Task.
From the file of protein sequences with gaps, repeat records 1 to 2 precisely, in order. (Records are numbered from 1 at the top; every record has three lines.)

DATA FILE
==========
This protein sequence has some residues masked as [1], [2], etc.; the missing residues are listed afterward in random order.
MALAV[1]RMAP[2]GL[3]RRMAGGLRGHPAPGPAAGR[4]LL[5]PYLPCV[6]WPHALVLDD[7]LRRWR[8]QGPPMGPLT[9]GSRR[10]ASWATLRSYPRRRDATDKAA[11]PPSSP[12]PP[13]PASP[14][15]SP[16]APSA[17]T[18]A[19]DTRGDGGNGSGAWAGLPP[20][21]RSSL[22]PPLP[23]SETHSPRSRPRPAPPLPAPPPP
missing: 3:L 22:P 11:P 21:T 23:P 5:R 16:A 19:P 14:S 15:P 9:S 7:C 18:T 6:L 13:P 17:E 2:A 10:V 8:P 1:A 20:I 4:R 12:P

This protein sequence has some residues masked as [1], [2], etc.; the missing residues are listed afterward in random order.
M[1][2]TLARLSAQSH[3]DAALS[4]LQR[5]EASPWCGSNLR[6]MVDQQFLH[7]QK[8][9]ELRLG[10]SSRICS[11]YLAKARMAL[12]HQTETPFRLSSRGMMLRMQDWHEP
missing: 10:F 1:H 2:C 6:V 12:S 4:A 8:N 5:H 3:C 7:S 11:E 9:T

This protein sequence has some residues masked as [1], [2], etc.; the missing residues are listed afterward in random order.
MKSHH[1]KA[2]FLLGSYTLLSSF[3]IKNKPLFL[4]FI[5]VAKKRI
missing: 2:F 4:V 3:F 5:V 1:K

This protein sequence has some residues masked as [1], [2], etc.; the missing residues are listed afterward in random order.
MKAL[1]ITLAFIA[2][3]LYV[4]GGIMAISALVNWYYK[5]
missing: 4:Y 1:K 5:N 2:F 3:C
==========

This protein sequence has some residues masked as [1], [2], etc.; the missing residues are listed afterward in random order.
MALAV[1]RMAP[2]GL[3]RRMAGGLRGHPAPGPAAGR[4]LL[5]PYLPCV[6]WPHALVLDD[7]LRRWR[8]QGPPMGPLT[9]GSRR[10]ASWATLRSYPRRRDATDKAA[11]PPSSP[12]PP[13]PASP[14][15]SP[16]APSA[17]T[18]A[19]DTRGDGGNGSGAWAGLPP[20][21]RSSL[22]PPLP[23]SETHSPRSRPRPAPPLPAPPPP
missing: 3:L 22:P 11:P 21:T 23:P 5:R 16:A 19:P 14:S 15:P 9:S 7:C 18:T 6:L 13:P 17:E 2:A 10:V 8:P 1:A 20:I 4:R 12:P

This protein sequence has some residues masked as [1], [2], etc.; the missing residues are listed afterward in random order.
M[1][2]TLARLSAQSH[3]DAALS[4]LQR[5]EASPWCGSNLR[6]MVDQQFLH[7]QK[8][9]ELRLG[10]SSRICS[11]YLAKARMAL[12]HQTETPFRLSSRGMMLRMQDWHEP
missing: 10:F 1:H 2:C 6:V 12:S 4:A 8:N 5:H 3:C 7:S 11:E 9:T